Humanity is often cut from Easy Money’s sequel. Beginning a slaughterhouse of rolling deaths and merciless shootings over a sports bag spilling ill-gotten finances, this Swedish thriller becomes an eventual glutton for bloodshed.
Also known as Snabba Cash in its native Sweden, Joel Kinnaman returns as JW, imprisoned over his drug trafficking transgressions of the first film. JW is secondary as the feature’s script hones its dramatic thrust onto Jorge (Matias Varela), a cruel drug runner with an affection for a prostitute Nadja (Madeleine Martin). A third simultaneous plot line layers on Mahmoud (Fares Fares), desperate to pay off a local kingpin.
Eventually, three narrative strands will stitch themselves together in a clash of cautiously paced character. Each player is driven by defined purposes, confusingly threaded until Hard to Kill sufficiently pulls these unforgiving types together.
Babak Najafi directs with an appreciable subtly, disallowing the score to impede on cinematography meant to elicit realism. Hard to Kill is quiet as Jon Ekstrand returns for composition duties. Instead, guttural tension is honed from rising themes which match escalating drama. However, the dramatic credits which blare horns over each actor’s names are overselling the film’s thematic thrust.
Both Easy Money and this sequel pull from Jens Lapidus’ novels with a somewhat unexciting push into Sweden’s illicit drug trade. On film, the characterized awe when people discover a well traveled stash or snort their product are passe. Hard to Kill is best concerned with its uniquely drawn players rather than those conventions which propel them into one another. As an aside, this sequel pens itself well for newcomers with stable flashbacks and reconstructed past events. More than a reminder, these incidents leverage themselves into Hard to Kill’s current strain of intertwined action.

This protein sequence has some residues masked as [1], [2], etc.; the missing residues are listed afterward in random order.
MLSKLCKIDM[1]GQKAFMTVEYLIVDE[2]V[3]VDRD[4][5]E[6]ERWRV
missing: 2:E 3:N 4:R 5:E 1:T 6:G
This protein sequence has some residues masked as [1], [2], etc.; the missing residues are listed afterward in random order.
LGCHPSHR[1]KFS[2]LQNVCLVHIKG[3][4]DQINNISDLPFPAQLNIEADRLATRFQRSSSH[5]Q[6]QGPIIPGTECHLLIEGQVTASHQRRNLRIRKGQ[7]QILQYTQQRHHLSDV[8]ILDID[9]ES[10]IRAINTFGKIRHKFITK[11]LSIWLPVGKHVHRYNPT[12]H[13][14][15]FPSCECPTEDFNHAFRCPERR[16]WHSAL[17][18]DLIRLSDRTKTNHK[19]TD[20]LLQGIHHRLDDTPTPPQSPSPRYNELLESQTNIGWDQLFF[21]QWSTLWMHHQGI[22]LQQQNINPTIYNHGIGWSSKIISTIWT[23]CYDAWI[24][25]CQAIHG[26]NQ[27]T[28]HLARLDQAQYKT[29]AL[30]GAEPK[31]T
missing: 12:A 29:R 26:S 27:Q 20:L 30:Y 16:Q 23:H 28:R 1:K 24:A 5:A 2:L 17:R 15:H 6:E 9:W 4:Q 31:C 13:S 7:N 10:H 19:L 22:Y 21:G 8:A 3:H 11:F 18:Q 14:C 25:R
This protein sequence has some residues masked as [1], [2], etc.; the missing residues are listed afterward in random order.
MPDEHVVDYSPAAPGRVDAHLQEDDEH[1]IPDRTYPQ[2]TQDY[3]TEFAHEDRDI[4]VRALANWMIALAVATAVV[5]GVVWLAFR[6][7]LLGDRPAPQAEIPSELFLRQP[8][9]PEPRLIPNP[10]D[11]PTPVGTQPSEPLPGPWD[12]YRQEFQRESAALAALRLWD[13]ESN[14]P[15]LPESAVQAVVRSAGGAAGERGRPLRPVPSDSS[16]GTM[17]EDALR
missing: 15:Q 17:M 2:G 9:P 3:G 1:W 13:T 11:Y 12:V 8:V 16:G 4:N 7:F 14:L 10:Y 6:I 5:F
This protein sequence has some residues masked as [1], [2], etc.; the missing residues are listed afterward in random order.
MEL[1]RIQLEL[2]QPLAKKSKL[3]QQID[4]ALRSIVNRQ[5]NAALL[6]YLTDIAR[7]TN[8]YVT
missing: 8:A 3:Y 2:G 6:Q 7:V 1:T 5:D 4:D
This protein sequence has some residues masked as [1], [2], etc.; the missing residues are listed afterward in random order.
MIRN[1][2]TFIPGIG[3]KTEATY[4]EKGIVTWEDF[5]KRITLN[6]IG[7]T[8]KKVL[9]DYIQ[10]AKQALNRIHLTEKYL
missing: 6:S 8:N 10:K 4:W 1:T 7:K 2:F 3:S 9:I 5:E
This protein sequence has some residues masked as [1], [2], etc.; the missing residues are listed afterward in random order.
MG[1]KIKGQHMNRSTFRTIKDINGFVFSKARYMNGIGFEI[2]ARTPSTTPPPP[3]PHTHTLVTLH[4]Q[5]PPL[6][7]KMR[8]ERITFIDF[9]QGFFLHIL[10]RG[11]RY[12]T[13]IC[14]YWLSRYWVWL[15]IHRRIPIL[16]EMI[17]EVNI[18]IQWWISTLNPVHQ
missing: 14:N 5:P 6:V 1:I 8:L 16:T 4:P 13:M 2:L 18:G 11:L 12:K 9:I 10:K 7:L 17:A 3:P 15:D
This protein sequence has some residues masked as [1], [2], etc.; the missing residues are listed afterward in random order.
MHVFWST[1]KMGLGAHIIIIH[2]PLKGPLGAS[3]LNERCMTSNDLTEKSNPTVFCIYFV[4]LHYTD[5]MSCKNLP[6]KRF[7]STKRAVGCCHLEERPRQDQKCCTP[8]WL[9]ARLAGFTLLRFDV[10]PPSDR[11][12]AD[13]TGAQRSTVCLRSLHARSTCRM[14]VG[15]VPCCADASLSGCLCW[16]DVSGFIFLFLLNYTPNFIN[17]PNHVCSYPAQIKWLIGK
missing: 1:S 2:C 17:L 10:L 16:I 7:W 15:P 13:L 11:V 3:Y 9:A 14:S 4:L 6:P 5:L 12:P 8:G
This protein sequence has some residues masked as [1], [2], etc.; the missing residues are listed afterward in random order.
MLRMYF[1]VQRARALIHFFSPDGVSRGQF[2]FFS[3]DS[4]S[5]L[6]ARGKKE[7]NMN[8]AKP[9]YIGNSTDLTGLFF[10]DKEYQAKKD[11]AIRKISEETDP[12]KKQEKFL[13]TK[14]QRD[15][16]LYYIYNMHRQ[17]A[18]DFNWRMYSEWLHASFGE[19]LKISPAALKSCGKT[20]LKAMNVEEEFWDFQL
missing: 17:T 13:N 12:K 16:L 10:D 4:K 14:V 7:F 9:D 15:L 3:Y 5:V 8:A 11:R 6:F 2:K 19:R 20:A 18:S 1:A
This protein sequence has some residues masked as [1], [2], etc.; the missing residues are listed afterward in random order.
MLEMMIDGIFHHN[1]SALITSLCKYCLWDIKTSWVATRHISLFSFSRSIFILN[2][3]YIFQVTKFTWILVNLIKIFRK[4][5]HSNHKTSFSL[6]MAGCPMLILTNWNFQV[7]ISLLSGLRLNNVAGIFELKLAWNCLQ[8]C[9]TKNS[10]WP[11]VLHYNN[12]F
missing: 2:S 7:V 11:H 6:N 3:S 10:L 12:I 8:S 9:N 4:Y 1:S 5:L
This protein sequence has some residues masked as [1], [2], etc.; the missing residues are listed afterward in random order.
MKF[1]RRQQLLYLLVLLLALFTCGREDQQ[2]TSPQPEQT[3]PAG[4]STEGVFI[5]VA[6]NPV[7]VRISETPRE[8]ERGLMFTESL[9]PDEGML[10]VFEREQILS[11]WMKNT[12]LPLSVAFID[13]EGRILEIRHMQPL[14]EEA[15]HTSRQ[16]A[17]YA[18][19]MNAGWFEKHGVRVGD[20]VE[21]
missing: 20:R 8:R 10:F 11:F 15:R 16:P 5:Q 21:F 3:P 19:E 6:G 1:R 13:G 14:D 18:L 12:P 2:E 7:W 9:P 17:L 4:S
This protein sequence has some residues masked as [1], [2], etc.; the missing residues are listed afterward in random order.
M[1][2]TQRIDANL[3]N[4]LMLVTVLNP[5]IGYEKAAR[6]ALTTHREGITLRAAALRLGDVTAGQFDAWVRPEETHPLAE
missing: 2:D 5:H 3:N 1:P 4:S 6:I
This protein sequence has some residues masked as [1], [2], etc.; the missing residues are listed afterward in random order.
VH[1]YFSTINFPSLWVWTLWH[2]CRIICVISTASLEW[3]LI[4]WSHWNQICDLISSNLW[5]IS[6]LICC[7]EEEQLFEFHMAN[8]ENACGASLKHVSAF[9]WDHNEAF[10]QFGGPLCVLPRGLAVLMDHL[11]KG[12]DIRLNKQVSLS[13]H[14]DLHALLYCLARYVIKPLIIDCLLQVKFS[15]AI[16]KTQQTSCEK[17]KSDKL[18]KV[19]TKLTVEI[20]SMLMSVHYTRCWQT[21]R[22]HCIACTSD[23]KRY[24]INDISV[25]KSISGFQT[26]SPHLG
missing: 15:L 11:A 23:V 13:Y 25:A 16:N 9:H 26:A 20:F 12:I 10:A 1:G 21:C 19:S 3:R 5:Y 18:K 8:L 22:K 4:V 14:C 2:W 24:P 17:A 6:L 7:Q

Despite the source’s lackluster plotting pieces, characters are bred on screen with complexity birthed from the novel. Scuzzy thieves are less routine and instead bound to their family’s disgrace for these actions. Jorge’s seemingly impenetrable indifference to men dying around him is shattered when personal events break his stability. And JW, on a short unsupervised release from prison, finds himself excitable as he nears a stable career path away from the necessity of low rung dealing.
While Hard to Kill’s development strengthens individuals, this style creates a mesh of ideas which present as perplexing. It’s as if this sequel is using pre-written characters in a disjointed continuance before creating a rash a killings for the sake of melodrama, and ultimately feels abandoned with another sequel – Life Deluxe – awaiting Stateside release. Hard to Kill is the middle child of the series.
Cinedigm drops the Blu-ray into the States with a struggling AVC encode, a piece of digital compression trying to wrangle a source obsessed early with noise. Added grit is already a small bother despite intent, but balloons in severity when the AVC stranglehold loses itself to bolster the noise impact.
Past the first act, Hard to Kill is less of a complaint-fest, settling as textured if suffering from on again/off again zealous processing. Glossy faces counter those with striking fidelity with some regularity, cinematography a bit inconsistent as was post production rendering.
Despite being native to Sweden, the allure of American filmmaking seeps into Hard to Kill with heavy adherence to orange, blues, and teals in its color framing. This look lacks the excitement and covers the later half in only a handful of these hues. Despite work to create blinding light in spots, these encompassing color decisions even hit the whites with cooler tones.
Visual excitement is otherwise difficult to find. Black levels are at the mercy of color timing, losing their oomph to the torrent of blue. They’re equal to the faded contrast. Even without the toughness of appreciable depth, fidelity (when utilized fully) is acceptably high resolution.
Ignoring the English dub because, well, dubs, Cinedigm’s DTS-HD Swedish mix carries some specialized sound design, highlighted by a flipping car crash inside of the vehicle itself. The rotation knocks items around through the soundfield in a spectacular swirling motion. Engagement with stereos and surrounds is exceptional.
LFE is a missing event when outside of the score’s grip, used sparingly even as gunfire ejects at close range. A more arid and piercing effect is used to sell the space with high surround ambiance. That placement is held for much of the feature, from the variety of audio spread around the docks in the opening scenes or exaggerated interiors as music blares. Effective in its own way.
A trailer is the sole bonus.
Full disclosure: This Blu-ray was provided to us for review. This has not affected the editorial process. For more information on how we handle review material, please visit our about us page to learn more.
Click on the images below for full resolution screen captures taken directly from the Blu-ray. Images have not been altered in any way during the process.